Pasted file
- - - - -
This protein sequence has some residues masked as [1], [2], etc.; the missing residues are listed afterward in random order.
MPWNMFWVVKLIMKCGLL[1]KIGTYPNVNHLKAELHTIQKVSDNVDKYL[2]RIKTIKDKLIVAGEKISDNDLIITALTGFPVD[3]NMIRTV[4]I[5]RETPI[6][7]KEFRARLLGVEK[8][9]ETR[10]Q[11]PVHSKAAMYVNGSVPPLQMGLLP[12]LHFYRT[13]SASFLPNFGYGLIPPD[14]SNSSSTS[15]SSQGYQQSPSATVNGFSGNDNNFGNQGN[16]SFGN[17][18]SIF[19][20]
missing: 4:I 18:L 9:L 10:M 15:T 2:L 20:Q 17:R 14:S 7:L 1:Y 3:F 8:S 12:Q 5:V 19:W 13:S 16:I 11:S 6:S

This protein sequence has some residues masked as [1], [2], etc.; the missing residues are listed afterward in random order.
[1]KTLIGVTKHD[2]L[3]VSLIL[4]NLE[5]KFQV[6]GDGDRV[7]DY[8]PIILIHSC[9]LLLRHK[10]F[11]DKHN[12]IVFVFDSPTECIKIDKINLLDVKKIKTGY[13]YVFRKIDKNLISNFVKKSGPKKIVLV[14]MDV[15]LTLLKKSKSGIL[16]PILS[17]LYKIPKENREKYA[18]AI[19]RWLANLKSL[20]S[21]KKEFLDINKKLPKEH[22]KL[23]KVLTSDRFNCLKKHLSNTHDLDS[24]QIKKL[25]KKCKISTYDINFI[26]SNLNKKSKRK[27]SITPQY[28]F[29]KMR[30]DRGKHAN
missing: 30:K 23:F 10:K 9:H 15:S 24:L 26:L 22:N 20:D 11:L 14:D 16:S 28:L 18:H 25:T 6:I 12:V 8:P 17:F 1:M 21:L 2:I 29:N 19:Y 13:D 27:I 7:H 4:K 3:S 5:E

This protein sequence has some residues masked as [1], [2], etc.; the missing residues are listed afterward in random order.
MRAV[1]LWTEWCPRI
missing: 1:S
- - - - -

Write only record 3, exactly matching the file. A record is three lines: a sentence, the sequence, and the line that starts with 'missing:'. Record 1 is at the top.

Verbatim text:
This protein sequence has some residues masked as [1], [2], etc.; the missing residues are listed afterward in random order.
MRAV[1]LWTEWCPRI
missing: 1:S